As well as the club’s finances, much of the talk at Manchester United right now centres around Bruno Fernandes and Paul Pogba.
The creative midfield pair have both been in United training this week, as fans excitedly wait to see if Ole Gunnar Solskjaer will pair them together. Questions about whether they can both work in the same team and, moreover, whether the Norwegian will accommodate both Fernandes and Pogba, are certainly valid.
But perhaps it’s elsewhere on the pitch that provides a trickier dilemma for Solskjaer and United.
Many United fans have made a strong case for Eric Bailly’s regular inclusion in the first team since the Ivorian returned triumphantly from another long-term knee injury problem earlier this year. Having not featured whatsoever this season before his return to action against Chelsea at Stamford Bridge, Bailly was phenomenal in a 2-0 win for United, playing instead of Victor Lindelof.
It prompted discussions over whether Bailly ought to be the regular partner for Harry Maguire and would have eased fears among United fans that they don’t need Kalidou Koulibaly, the Napoli centre-back admired by Solskjaer.
But Solskjaer has huge faith in Lindelof and remained loyal to his fellow Scandinavian when picking his United side for subsequent league games after Chelsea.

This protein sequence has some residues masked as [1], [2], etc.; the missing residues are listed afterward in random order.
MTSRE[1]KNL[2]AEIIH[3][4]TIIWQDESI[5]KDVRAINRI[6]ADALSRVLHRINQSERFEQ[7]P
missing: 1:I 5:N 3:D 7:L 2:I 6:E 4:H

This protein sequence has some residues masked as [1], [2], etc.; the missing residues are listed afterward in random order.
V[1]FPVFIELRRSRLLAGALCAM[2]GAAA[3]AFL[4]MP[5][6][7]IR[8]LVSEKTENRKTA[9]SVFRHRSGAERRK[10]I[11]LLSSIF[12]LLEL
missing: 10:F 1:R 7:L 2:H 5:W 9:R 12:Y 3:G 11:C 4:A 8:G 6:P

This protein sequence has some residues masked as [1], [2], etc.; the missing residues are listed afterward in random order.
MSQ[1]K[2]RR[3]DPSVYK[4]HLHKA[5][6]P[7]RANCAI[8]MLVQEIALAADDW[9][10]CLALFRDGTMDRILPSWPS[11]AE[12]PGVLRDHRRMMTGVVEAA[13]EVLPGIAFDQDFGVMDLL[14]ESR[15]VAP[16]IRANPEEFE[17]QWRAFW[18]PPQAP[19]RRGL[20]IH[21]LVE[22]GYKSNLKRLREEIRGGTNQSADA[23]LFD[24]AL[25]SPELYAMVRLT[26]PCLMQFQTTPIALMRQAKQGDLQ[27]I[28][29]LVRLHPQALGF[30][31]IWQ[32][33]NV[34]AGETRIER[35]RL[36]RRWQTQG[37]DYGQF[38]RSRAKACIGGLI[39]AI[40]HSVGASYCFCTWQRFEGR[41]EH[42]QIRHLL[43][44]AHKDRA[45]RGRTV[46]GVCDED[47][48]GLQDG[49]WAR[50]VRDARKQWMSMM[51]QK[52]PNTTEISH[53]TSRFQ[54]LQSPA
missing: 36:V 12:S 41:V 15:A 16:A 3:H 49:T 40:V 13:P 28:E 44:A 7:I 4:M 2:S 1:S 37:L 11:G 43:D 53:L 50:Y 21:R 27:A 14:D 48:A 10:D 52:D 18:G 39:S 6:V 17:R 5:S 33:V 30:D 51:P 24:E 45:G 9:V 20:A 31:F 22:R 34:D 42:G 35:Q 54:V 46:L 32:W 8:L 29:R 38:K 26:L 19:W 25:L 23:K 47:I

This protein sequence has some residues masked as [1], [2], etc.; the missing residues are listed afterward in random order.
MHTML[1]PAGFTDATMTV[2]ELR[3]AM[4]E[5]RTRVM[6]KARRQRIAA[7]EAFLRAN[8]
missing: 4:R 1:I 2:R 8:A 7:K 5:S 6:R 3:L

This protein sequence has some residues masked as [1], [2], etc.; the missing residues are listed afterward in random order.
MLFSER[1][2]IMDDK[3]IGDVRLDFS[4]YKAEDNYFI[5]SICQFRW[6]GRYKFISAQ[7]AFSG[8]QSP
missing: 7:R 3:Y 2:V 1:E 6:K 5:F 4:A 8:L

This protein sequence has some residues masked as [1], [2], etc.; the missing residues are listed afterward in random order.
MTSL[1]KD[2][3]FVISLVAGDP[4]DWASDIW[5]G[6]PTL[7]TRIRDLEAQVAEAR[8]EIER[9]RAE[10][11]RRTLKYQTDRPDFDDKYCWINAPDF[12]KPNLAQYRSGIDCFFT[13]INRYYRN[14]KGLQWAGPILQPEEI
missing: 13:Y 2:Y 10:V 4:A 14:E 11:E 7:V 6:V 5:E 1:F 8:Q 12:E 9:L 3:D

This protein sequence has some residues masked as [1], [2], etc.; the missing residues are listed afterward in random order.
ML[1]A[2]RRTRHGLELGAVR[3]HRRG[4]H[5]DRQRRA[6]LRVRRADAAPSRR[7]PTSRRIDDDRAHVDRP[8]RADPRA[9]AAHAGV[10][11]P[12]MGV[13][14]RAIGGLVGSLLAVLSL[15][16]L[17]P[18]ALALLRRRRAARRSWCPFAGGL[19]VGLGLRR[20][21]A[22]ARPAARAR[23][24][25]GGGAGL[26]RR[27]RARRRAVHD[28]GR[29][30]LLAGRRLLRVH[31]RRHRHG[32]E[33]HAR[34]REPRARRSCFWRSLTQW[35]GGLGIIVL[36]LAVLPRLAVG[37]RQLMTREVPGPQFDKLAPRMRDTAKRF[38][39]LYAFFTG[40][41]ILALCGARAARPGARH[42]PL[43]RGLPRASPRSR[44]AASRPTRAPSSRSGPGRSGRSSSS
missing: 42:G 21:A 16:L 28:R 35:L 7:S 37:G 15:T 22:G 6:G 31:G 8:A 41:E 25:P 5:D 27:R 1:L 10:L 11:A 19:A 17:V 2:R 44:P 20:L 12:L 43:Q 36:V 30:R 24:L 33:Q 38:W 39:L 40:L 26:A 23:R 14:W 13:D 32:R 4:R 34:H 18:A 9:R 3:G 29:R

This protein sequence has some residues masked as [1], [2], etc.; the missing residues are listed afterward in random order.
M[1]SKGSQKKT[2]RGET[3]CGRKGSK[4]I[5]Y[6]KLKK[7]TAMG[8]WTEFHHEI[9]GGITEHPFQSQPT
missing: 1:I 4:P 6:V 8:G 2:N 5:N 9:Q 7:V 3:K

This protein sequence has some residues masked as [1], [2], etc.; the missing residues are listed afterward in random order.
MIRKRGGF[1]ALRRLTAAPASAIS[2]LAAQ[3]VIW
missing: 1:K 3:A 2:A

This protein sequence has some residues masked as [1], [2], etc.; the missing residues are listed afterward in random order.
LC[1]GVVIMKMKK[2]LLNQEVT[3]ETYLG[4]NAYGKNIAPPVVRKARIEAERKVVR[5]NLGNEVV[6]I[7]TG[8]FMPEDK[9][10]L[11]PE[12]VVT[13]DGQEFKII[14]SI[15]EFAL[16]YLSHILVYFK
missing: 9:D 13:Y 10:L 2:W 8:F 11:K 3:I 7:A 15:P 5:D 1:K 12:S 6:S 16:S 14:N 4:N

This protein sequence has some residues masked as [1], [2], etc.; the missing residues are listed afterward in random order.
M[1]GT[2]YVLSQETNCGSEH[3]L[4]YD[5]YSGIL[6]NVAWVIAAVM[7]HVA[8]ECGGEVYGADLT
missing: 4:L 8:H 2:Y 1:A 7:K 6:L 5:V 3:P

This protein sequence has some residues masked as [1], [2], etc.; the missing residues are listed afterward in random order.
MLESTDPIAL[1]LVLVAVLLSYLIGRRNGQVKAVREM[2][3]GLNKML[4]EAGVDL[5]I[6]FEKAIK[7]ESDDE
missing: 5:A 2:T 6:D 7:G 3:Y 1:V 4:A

His reasoning was sound – that Bailly couldn’t play two games in three days after having so many injury issues. So the former Villarreal centre-back was left out of the United side for their 1-1 draw at Everton. But it didn’t stop Solskjaer being forced to answer questions over his defensive pairing, after United came very close to losing the game, with Dominic Calvert-Lewin causing Lindelof no end of problems.
“Eric’s been out for a long, long time,” Solskjaer said. “We have one of the best clean sheet stats in Europe. Victor and Harry have been a big, big part of that.
“Eric’s played well when he’s played, he’ll got more and more games probably, but it’s important we get him 100 per cent fit before we demand a game every three days from him.”
Solskjaer is right. It’s hard to argue with United’s clean sheet record, which at the time of football’s suspension read nine shut-outs in 11 games. Both Lindelof and Bailly have roles to play.
Many will correctly argue that it’s the competition for places, not just in defence but all over the field – with Luke Shaw versus Brandon Williams and Scott McTominay versus Nemanja Matic among the other battles – that is driving United’s improvement.
And maybe it’s fine for Solskjaer not to be certain of his preferred partner for Maguire.
Bailly, as his manager has said, may struggle to play all the games if the Premier League’s schedule upon restart is packed with two fixtures per week. Lindelof is reliable but rather unheralded.
The real tough decisions will be for those big games, like the Stamford Bridge top four showdown in which Bailly shone. Playing both Pogba and Fernandes will seem like a no-brainer for Solskjaer when assembling his teamsheet for such encounters. Choosing between Bailly and Lindelof hasn’t been straightforward and may continue to provide a headache for the United manager.